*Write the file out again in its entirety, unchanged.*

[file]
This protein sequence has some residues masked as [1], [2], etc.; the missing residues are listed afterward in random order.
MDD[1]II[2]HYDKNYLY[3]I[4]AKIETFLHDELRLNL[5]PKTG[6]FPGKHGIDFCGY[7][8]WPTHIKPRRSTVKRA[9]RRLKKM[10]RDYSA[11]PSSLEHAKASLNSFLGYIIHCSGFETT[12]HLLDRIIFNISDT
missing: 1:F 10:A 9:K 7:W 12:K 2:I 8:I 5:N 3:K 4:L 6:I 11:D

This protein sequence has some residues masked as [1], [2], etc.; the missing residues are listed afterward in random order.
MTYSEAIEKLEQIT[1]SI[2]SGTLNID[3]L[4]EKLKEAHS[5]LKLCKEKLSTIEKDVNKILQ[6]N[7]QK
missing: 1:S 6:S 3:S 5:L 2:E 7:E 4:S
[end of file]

This protein sequence has some residues masked as [1], [2], etc.; the missing residues are listed afterward in random order.
MDD[1]II[2]HYDKNYLY[3]I[4]AKIETFLHDELRLNL[5]PKTG[6]FPGKHGIDFCGY[7][8]WPTHIKPRRSTVKRA[9]RRLKKM[10]RDYSA[11]PSSLEHAKASLNSFLGYIIHCSGFETT[12]HLLDRIIFNISDT
missing: 1:F 10:A 9:K 7:W 12:K 2:I 8:I 5:N 3:K 4:L 6:I 11:D

This protein sequence has some residues masked as [1], [2], etc.; the missing residues are listed afterward in random order.
MTYSEAIEKLEQIT[1]SI[2]SGTLNID[3]L[4]EKLKEAHS[5]LKLCKEKLSTIEKDVNKILQ[6]N[7]QK
missing: 1:S 6:S 3:S 5:L 2:E 7:E 4:S